Jake Singleton -- Chief Financial Officer

Sure. David, this is Jake. We do fully expect to hit that that 1,000 clinic mark by the end of 2023. We don't provide more granular forward-looking guidance certainly as it relates to the margins. We know that we have a lot of work to do to hit that goal, but we believe we have the teams and the pipeline in place to achieve it.

David Bain -- ROTH Capital Partners -- Analyst

Okay. And the mix, maybe 90-10, 85-15, any sort of thoughts there?

Jake Singleton -- Chief Financial Officer

Yeah. What I'll say is the -- with the strength of the franchise program and our RD community right now, we've seen a lot of traction. You've seen the uptick in our franchise license sales. Again, 89% being driven from the RD group. It's going to be hard to keep up. They're doing a great job. So, we will continue to look at that over time. We put the line of credit in place to help us feel the growth. But yes, it's going to be a lot just to keep up with the franchise group.

David Bain -- ROTH Capital Partners -- Analyst

Okay, great. And just final one. And, I guess, Jake, this is also for you. I know that you've went with the pricing adjustments for several territories. Now, I'm just kind of curious as to where that is in the rollout and if you could speak to any impact in terms of margin, I assume that's full flow through and also any potential churn that you're seeing from that implementation?

Jake Singleton -- Chief Financial Officer

Yeah. As we look at the KPIs, we haven't seen anything different from our tests. So, we're really encouraged by the results so far. Again, because we grandfather in all the existing memberships, it does take a number of months for that to flow through. So, I think last quarter we said, we'd really look for that that lift to start really impacting the margins kind of in the second half of 2019. So, nothing that we've seen would be any different from what we've previously mentioned, but we're monitoring the KPIs and we're encouraged by what we're seeing.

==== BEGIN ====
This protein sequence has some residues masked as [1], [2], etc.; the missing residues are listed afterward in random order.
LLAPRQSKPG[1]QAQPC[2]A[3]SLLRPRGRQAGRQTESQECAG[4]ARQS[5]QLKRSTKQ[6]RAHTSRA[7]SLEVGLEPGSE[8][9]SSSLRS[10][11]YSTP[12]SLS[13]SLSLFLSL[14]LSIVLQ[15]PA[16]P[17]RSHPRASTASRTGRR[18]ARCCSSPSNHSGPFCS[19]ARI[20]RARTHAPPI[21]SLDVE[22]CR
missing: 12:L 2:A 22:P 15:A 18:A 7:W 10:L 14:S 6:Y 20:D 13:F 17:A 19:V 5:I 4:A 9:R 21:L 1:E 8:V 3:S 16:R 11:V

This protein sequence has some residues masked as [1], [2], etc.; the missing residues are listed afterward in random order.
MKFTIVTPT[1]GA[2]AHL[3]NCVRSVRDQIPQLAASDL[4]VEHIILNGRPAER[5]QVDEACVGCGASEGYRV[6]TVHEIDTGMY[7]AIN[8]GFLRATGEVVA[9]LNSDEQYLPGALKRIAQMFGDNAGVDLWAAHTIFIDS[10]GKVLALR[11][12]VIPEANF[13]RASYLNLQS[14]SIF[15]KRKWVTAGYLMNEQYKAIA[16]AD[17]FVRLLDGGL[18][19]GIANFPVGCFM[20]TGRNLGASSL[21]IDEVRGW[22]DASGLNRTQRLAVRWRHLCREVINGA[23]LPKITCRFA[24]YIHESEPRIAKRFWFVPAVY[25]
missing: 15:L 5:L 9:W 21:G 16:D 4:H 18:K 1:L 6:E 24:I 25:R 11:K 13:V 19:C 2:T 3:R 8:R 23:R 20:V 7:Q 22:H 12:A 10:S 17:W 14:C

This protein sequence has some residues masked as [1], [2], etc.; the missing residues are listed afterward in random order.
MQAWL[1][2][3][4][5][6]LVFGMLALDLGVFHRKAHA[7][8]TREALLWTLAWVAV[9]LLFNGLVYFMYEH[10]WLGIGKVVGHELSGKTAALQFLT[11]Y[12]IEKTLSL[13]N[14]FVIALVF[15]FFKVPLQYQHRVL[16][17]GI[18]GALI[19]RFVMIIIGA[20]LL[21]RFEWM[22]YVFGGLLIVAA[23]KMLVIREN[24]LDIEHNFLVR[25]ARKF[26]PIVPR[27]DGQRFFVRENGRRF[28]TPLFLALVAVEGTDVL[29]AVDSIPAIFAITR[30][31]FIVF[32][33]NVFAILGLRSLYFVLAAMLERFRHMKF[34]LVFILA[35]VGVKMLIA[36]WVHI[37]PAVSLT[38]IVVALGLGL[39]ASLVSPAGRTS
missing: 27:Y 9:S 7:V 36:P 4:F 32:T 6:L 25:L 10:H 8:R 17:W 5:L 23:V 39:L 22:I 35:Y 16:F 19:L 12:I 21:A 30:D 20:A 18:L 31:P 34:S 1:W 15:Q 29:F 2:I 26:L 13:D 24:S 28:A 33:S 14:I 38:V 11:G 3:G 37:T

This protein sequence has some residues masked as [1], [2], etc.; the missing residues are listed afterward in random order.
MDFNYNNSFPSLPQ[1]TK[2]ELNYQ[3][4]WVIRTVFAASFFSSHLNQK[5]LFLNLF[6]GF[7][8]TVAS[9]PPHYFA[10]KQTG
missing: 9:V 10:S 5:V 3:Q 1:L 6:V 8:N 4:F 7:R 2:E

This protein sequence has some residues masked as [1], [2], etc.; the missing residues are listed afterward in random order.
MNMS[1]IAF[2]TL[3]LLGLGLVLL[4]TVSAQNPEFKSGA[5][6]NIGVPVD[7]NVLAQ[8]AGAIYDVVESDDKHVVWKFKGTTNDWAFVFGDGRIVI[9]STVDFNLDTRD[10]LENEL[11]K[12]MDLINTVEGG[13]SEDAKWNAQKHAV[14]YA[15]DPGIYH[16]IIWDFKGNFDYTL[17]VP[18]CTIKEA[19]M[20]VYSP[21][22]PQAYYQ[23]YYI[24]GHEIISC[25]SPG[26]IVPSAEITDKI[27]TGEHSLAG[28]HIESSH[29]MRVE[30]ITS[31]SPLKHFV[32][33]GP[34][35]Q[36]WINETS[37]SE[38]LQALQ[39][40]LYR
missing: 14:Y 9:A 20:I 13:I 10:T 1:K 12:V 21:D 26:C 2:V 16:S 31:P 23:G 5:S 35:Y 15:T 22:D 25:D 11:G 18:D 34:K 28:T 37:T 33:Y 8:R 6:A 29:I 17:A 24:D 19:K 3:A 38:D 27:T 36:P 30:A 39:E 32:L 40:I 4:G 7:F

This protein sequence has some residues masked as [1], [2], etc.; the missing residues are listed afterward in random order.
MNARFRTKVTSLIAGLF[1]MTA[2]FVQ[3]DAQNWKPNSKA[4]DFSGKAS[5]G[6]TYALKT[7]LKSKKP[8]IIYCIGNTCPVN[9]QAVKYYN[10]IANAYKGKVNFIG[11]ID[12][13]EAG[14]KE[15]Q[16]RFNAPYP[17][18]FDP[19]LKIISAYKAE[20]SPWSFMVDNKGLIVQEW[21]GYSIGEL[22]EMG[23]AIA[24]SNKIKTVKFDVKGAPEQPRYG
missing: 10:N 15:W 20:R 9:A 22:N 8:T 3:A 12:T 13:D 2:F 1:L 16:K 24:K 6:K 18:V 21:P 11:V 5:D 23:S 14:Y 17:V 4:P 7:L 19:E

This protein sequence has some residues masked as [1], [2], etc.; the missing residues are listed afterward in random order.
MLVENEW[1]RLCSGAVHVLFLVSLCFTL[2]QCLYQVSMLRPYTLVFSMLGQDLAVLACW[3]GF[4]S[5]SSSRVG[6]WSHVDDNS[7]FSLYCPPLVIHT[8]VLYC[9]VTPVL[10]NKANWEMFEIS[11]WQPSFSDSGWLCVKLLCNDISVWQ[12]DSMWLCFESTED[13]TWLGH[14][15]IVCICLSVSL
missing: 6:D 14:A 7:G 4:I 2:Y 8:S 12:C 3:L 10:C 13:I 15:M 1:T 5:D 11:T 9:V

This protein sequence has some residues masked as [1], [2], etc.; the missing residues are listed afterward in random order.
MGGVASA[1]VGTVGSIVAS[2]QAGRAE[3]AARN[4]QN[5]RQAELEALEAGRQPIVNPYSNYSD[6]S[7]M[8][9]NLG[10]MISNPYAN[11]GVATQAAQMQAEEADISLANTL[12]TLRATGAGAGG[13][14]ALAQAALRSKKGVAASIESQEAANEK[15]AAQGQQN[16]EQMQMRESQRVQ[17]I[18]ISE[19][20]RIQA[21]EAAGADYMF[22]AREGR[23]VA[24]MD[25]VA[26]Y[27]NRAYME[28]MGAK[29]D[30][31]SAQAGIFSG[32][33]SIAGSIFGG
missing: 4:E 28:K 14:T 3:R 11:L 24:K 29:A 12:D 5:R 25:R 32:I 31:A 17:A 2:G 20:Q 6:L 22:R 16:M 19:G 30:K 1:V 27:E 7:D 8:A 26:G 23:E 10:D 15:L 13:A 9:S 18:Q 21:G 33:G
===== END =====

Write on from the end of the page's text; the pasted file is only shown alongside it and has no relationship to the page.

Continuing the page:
David Bain -- ROTH Capital Partners -- Analyst

Great. Congrats and thanks for the update on the augmentation of door potential universe. It sounds conservative from my standpoint, but I know you have a full computer program. Thanks again. Thank you.

Jake Singleton -- Chief Financial Officer

Bye, David.

Operator

Thank you. [Operator Instructions] And our next question comes from Jeff Van Sinderen with B. Riley. Your line is open.

Jeffrey Van Sinderen -- B. Riley FBR, Inc. -- Analyst

Good afternoon. Let me add my congratulations on your continued strong metrics. Believe you sold 126 franchise licenses in 2019. How should we think about the growth of franchise license sales this year relevant to what's baked into your guidance? And then also what's reflected in your guidance for comps this year? Anything you can help us with on that?

Peter D. Holt -- President and Chief Executive Officer

Sure. I mean, to the two questions. Number one, we don't guide on comps. And so, that there's nothing reflected in the guidance itself. But if we just look at the trends is that, while we know these are really remarkably strong comps and the question asked all the time is, how long can you keep that up? And it's a great question. While I don't -- I'm not in any way suggesting we can keep up at a 25% level, but we certainly would believe that we have a considerable period in front of us of strong comps. And why can I say that is number one, one of the things that influences your comps is that, you're having a lot of new young clinics coming in on that second year. So, if you look at our performance, it's not unusual for those clinics that are coming into that first year will have 75% to 80% same-store sales compared to their first year.

In addition, what you're looking at is when Jake was telling you, we've had almost 300 units that are considered mature and that they're experiencing a 19% comp and as you've heard us say before, we don't know where the business that's top of this business model is. So, I believe that we should be able to entertain strong comps for several years going forward as this model matures.

Jeffrey Van Sinderen -- B. Riley FBR, Inc. -- Analyst

Okay, great. And...

Peter D. Holt -- President and Chief Executive Officer

First question, again?

Jake Singleton -- Chief Financial Officer

Franchise license...

Peter D. Holt -- President and Chief Executive Officer

Franchise license sales, how does that...